Exam Period: Students Face Realities of War
As American bombers continued their missions over Iraq, the Harvard campus remained quiet and somber yesterday afternoon.
Despite loud marches against the raids and prayer vigils for the soldiers, most students interviewed said they had resigned themselves to the reality of war--or weren't really worried to being with--and were concentrating on personal concerns instead.
Many students expressed frustration that President Bush ordered an American strike so soon after the United Nations Jan. 15 deadline. But most students interviewed around campus yesterday said they still supported the troops and would back the President's efforts.
Standing amid puddles and dirty slush filling the Yard, Bill C. Kessler '91 and Charles E. Ehrlich '91 said they felt the time for protest had passed.
"We need to be supportive of the troops," said Kessler, a Winthrop House resident. "The spirit of the rallies is insensitive. It's hard to attack the government without attacking the troops."
Carrie L. Suzawa '91 said that although she had known war was "almost definite," she was still shocked by the suddenness of the American air invasion.
But without any personal stake in the conflict, she said she found it difficult to take a strong stance on the war.
"Although I feel ambivalent, I do support what we're doing," said Suzawa. "There will be death, but there is justification."
After hearing the news Wednesday night, Suzawa said she was touched while watching the video "Glory" with some male friends that night.
"It hit me then," said Suzawa, a Kirkland House resident. "`Glory' was probably the worst thing to watch that night, with all the blood and guts. Watching that with some people who might be drafted, it made you realize death is really going on."
"I think war is dehumanizing, hearing cold terms like losses and casualties to describe injuries and death," said Eliot House resident Matthew Barmack '92. "But to be honest, it hasn't sunken in. I think it's something we had to do."
At the Quincy House grille, Karen J. Hullenburg '93 took a break from studying the works of Adam Smith to ponder the war. While video Games and foosball matches continued uninterrupted nearby, Hullenburg said she thought Americans should support the war now that the fighting has started.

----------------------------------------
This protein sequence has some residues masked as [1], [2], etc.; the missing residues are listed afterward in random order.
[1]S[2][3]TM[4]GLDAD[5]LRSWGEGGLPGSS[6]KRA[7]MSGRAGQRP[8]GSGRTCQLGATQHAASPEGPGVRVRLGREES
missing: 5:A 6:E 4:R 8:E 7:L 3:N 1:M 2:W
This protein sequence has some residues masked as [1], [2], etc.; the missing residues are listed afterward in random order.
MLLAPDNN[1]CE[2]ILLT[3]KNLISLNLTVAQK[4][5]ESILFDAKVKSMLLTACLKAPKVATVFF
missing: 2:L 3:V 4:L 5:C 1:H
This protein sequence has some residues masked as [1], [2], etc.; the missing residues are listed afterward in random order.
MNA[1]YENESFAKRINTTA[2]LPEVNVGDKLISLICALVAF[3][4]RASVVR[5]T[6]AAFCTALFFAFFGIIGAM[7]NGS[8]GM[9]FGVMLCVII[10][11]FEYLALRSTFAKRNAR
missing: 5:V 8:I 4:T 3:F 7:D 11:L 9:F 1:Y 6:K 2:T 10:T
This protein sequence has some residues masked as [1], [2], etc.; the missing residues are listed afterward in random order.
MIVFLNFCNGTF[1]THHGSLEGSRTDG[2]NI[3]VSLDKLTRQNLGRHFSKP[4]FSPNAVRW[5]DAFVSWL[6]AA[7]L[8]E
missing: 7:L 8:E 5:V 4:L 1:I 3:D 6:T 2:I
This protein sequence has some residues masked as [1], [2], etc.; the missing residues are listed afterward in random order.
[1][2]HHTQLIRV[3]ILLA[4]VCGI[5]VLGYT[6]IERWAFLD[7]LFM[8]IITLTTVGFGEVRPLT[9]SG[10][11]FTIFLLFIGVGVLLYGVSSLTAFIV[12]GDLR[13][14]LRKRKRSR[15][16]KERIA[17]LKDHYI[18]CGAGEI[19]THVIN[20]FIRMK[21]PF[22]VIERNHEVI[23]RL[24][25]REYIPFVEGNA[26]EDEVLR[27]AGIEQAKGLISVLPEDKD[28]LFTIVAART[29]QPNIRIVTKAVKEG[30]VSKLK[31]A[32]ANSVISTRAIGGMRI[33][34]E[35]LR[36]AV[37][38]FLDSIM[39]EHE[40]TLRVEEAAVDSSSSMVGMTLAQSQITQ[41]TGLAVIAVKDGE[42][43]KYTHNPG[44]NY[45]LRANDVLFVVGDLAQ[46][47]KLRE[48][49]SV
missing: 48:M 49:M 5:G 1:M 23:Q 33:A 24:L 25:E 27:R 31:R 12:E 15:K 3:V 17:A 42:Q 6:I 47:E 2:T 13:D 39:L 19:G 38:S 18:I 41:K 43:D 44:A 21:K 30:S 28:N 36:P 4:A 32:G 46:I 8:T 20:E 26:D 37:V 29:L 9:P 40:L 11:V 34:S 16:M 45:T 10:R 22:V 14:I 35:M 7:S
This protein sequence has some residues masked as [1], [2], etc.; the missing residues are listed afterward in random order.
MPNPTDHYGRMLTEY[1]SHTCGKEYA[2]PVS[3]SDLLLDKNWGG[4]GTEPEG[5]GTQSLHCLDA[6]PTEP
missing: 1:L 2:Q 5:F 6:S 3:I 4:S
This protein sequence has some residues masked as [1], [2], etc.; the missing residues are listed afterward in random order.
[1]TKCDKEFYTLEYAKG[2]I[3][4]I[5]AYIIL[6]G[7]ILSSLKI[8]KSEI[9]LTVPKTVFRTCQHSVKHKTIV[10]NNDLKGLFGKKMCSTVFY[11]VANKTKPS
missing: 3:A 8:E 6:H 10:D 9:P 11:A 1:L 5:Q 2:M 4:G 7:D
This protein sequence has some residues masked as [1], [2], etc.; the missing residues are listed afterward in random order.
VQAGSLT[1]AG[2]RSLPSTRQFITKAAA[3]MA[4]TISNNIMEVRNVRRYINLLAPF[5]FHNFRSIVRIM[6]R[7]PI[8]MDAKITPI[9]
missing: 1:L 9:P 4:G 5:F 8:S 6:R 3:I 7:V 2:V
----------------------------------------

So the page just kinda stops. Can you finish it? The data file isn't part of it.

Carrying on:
"We have to support them," said Hullenburg, adding that her rooming group is split on the war. "To pull out makes it worthless, Whether we were right or wrong."
Some, like Timothy P. McCarthy '93, said they have changed their minds about the conflict over the last few months. McCarthy said Bush's speech yesterday convinced him that war was the right choice.
"Last night, listening to George Bush, I respected a world leader more than I ever had before," said McCarthy, who has a friend serving with the ground troops in Saudi Arabia. "He ran his election on sticking to his guns, and he came through on the promise."
Both McCarthy and Hullenburg said the conflict has been keeping them away from studies, even as their exams approach.
"I figure I'll get a `B,' and with a few more hours of study, a `B-plus,'" McCarthy said. "It's not worth the cost of ignoring current events. It seems like a nerdy thing to do."
While staunchly supportive of the troops and the action, Scott D. Davis '92 said the conflict made it difficult to concentrate on his studies.
"It's hard to take your finals seriously," said Davis. "It's troublesome when you know people are going to die."
Life Goes On
Others said they supported the effort, but noted that life and exams must go on.
"It was the right thing to do," said Stephen D. Trafton '92, returning from his varsity crew workout. "If it comes to a draft, I would serve. But right now, I'm studying rather than worrying about it."
While most students were supportive of the war effort, many said they expect the issue to have an extremely divisive impact on campus.
"Feelings vary from house to house," said Eliot House resident Thomas J. Tucker '91, who said supports the troops. "There was applause for a vigil supporting the troops in the [Eliot House] dining hall. But that's definitely a stronger advocacy than I have for the war."
Adams House resident Eugene Stern '92 agreed that opinion seems to be split along house lines.
"Adams may be trying to set a record for the most arrests in protests," said Stern, who feels the U.S. should have given the sanctions against Iraq more time to work.
"I want to be pissed off about it in private," Stern said. "It doesn't seem like this is the right time to yell and scream."